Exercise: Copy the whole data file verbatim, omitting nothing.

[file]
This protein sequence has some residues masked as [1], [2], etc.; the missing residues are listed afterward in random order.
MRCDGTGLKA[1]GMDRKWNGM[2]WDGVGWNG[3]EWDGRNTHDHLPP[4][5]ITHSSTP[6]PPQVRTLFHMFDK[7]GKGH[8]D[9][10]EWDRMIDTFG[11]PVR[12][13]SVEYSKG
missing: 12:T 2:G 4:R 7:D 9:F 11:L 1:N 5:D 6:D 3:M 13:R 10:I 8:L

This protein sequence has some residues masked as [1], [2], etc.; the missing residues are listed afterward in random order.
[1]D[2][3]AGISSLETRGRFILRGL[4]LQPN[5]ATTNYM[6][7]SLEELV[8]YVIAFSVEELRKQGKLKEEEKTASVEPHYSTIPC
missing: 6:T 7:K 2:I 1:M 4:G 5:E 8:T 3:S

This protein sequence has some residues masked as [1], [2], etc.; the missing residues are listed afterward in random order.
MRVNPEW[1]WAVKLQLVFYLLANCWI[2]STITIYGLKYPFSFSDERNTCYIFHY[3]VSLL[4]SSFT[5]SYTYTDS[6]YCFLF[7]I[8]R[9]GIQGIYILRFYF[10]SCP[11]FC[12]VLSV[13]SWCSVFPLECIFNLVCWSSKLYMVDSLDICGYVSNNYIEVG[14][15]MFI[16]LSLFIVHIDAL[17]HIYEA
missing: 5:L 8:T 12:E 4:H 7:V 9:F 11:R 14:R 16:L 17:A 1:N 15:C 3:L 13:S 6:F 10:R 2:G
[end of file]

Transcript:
This protein sequence has some residues masked as [1], [2], etc.; the missing residues are listed afterward in random order.
MRCDGTGLKA[1]GMDRKWNGM[2]WDGVGWNG[3]EWDGRNTHDHLPP[4][5]ITHSSTP[6]PPQVRTLFHMFDK[7]GKGH[8]D[9][10]EWDRMIDTFG[11]PVR[12][13]SVEYSKG
missing: 12:T 2:G 4:R 7:D 9:F 11:L 1:N 5:D 6:D 3:M 13:R 10:I 8:L

This protein sequence has some residues masked as [1], [2], etc.; the missing residues are listed afterward in random order.
[1]D[2][3]AGISSLETRGRFILRGL[4]LQPN[5]ATTNYM[6][7]SLEELV[8]YVIAFSVEELRKQGKLKEEEKTASVEPHYSTIPC
missing: 6:T 7:K 2:I 1:M 4:G 5:E 8:T 3:S

This protein sequence has some residues masked as [1], [2], etc.; the missing residues are listed afterward in random order.
MRVNPEW[1]WAVKLQLVFYLLANCWI[2]STITIYGLKYPFSFSDERNTCYIFHY[3]VSLL[4]SSFT[5]SYTYTDS[6]YCFLF[7]I[8]R[9]GIQGIYILRFYF[10]SCP[11]FC[12]VLSV[13]SWCSVFPLECIFNLVCWSSKLYMVDSLDICGYVSNNYIEVG[14][15]MFI[16]LSLFIVHIDAL[17]HIYEA
missing: 5:L 8:T 12:E 4:H 7:V 9:F 11:R 14:R 16:L 17:A 1:N 15:C 3:L 13:S 6:F 10:R 2:G